Cost-Effectiveness of eHealth Interventions

There is a great need for cost-effective HIV prevention strategies for HIV-positive populations, particularly GBMSM who constitute the majority of those living with HIV [36,37]. Even modest intervention effects can have a significant public health impact because the two most important factors that determine cost-effectiveness are (1) the HIV prevalence of the target population (preventing transmission from men who are HIV-positive rather than preventing acquisition by men who are HIV-negative) and (2) the cost per person reached [38]. Effective HIV prevention interventions that use digital media are also likely to be highly cost-effective because they can be easily replicated after development, require minimal staffing, and have unlimited geographic reach [31,38-40].

Aims and Objectives

The aim of this paper is to describe the study protocol of a randomized controlled trial (RCT) evaluating the effectiveness of a video-based messaging intervention delivered online, by comparing intervention and attention control groups on reductions in serodiscordant CAS and increases in HIV disclosure to sex partners. Through our prior work [18,19,41], we have identified a risk-reduction intervention approach for GBMSM living with HIV. The Sex Positive![+] study is conducted over a 1-year period among 1500 US white, black, and Hispanic/Latino GBMSM who were virally unsuppressed at some point during the past year, or who report suboptimal adherence to ART, and report recent CAS with serodiscordant male partners. Sex Positive![+] encompasses many characteristics found to reduce risk among HIV-positive populations in that it is theory-driven, has intervention content focused on HIV transmission behaviors, uses videos that demonstrate risk reduction and health behaviors through modeling, is delivered in an intensive manner, and is delivered over a 1-year period [42].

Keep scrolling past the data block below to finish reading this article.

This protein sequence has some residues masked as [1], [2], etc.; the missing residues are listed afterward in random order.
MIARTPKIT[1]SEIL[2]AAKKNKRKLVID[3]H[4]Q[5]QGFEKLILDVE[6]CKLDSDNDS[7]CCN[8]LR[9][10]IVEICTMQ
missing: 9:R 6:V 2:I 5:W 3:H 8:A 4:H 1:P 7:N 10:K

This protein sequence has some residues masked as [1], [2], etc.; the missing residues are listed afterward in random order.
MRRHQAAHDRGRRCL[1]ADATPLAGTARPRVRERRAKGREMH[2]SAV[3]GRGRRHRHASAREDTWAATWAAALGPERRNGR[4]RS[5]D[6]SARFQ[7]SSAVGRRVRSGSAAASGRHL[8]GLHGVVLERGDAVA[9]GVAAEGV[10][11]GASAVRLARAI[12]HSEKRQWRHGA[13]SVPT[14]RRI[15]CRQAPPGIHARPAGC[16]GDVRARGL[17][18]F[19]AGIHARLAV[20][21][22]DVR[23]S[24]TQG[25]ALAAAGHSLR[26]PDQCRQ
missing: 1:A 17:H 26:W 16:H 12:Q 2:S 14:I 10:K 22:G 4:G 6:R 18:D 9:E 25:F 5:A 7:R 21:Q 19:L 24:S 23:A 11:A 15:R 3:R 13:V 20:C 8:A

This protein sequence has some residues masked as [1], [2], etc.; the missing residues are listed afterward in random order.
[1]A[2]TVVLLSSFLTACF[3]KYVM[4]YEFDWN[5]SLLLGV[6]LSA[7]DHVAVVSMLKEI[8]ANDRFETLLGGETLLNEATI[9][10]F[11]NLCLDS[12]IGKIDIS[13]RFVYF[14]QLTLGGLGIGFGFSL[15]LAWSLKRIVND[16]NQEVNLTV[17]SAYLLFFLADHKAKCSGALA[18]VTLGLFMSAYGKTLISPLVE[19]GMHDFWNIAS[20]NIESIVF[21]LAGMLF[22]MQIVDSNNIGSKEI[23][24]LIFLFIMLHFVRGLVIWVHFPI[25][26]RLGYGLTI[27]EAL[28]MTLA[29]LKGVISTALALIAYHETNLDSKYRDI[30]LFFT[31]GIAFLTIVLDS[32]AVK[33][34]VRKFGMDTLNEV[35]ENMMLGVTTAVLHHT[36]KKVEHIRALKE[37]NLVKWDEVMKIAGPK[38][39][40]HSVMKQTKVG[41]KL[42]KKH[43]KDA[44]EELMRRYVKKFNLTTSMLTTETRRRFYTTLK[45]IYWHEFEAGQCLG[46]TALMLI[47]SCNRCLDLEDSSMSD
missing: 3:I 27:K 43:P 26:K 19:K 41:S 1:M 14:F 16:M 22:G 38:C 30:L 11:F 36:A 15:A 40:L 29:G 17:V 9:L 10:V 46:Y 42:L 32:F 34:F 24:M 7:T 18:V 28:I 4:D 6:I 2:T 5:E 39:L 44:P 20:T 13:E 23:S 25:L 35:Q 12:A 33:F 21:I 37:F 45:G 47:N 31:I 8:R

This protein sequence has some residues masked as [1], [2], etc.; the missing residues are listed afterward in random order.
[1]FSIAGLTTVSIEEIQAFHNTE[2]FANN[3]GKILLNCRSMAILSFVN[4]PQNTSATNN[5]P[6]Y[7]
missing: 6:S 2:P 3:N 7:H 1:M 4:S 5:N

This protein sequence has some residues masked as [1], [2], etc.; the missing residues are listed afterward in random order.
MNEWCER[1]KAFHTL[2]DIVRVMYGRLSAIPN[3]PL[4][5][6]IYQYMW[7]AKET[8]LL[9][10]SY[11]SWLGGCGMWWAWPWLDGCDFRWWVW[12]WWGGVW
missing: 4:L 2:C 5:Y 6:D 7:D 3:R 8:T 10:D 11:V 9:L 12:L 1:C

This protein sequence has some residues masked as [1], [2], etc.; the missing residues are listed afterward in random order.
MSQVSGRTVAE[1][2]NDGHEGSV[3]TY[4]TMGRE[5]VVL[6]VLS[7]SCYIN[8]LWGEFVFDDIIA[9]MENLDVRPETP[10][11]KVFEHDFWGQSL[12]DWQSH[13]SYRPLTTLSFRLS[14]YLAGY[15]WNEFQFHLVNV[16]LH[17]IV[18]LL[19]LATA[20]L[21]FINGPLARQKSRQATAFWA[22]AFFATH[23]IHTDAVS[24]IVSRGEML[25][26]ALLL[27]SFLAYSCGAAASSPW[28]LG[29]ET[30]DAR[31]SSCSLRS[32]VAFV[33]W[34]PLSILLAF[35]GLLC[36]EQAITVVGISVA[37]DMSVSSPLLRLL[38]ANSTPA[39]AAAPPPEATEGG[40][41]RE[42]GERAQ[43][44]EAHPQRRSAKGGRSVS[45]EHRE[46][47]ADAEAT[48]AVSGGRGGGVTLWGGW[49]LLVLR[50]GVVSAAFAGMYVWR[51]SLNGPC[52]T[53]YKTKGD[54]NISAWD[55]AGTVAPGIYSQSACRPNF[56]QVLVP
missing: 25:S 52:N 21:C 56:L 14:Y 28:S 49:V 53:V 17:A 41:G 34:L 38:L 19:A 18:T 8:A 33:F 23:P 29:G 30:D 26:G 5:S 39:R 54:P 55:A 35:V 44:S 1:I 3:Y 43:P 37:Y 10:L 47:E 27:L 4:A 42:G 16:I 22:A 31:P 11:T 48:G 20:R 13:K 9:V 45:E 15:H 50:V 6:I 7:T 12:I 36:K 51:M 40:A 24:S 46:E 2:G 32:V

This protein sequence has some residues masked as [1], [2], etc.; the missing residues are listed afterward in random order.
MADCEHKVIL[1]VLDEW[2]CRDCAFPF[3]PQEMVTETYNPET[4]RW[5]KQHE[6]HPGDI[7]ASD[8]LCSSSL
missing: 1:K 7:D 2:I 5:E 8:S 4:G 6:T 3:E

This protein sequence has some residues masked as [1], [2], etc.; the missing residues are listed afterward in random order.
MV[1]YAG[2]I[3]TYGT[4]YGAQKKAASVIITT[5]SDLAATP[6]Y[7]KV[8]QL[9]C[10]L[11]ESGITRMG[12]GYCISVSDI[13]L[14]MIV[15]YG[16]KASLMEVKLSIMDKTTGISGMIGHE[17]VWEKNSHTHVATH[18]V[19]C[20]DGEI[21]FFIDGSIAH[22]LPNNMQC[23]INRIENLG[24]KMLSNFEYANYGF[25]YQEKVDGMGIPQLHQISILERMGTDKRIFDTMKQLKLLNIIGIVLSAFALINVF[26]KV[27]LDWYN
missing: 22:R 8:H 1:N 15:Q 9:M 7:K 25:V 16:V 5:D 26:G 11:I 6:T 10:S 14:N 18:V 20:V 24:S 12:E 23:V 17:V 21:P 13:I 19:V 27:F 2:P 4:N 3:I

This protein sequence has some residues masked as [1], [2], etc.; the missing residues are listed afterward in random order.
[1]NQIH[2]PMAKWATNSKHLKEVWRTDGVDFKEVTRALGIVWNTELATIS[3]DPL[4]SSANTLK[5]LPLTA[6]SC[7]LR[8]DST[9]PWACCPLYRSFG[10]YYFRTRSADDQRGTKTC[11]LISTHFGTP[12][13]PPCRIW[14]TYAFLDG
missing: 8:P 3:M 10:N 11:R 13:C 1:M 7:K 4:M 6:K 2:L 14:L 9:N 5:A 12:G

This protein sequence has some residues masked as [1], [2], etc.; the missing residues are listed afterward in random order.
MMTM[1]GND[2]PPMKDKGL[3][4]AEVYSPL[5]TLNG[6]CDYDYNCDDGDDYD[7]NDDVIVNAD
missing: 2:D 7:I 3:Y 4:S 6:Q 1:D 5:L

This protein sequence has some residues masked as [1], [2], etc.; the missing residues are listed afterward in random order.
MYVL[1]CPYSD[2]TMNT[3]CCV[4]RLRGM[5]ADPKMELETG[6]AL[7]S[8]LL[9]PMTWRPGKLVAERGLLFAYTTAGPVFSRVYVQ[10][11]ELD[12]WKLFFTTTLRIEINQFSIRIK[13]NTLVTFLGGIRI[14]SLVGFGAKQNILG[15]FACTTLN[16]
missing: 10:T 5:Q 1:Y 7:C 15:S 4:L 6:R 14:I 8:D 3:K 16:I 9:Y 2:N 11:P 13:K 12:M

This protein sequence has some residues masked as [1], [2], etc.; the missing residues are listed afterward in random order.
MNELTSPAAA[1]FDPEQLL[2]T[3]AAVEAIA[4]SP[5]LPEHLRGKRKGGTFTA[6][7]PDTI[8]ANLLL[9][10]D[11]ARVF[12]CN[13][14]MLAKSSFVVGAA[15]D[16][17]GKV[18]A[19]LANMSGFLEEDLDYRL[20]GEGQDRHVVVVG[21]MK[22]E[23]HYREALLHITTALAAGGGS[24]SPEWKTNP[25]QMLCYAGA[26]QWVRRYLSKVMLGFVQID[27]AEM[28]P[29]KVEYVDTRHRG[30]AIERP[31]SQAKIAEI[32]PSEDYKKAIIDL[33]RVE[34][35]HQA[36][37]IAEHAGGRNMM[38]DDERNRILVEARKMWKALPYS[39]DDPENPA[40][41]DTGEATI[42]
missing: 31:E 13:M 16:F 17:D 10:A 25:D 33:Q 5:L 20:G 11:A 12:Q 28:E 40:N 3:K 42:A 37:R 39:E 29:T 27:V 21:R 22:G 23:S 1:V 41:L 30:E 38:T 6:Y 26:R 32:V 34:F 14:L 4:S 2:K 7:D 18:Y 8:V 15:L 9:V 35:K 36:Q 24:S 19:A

Trial Design

Sex Positive![+] is a two-arm randomized controlled phase III clinical trial with a 1:1 allocation ratio.

Ethics Statement

The Institutional Review Board at Public Health Solutions in New York, NY, approved all study procedures. A waiver of documentation of written consent was obtained given the Internet-based research approach. Although Federal regulation requires that researchers obtain written informed consent for research on human subjects, under 45 CFR § 46.117(c) [43], written consent can be waived for research that involves minimal risk to participants and involves no procedures for which written consent is normally required outside of the research context. This research meets that criterion and we use an alternative approach where participants click a button signifying that they have read the informed consent page and agree to participate in the study. An advantage of online studies is that the consent form is available for the participant to review and/or print at any time. This strategy complies with the requirement of 45 CFR § 46.117(c) that participants are given a written statement describing the research and risks.

A Data and Safety Monitoring Board has been established to conduct semiannual reviews of study activities and to ensure participant safety, validity, and integrity of the data. The Board is comprised of experts, independent of the trial or funding agency, in RCTs, Internet research, Web design, and HIV-positive populations. Furthermore, a Certificate of Confidentiality has been obtained from the National Institute of Mental Health to help protect the privacy of HIV-positive participants enrolled in this health-related study.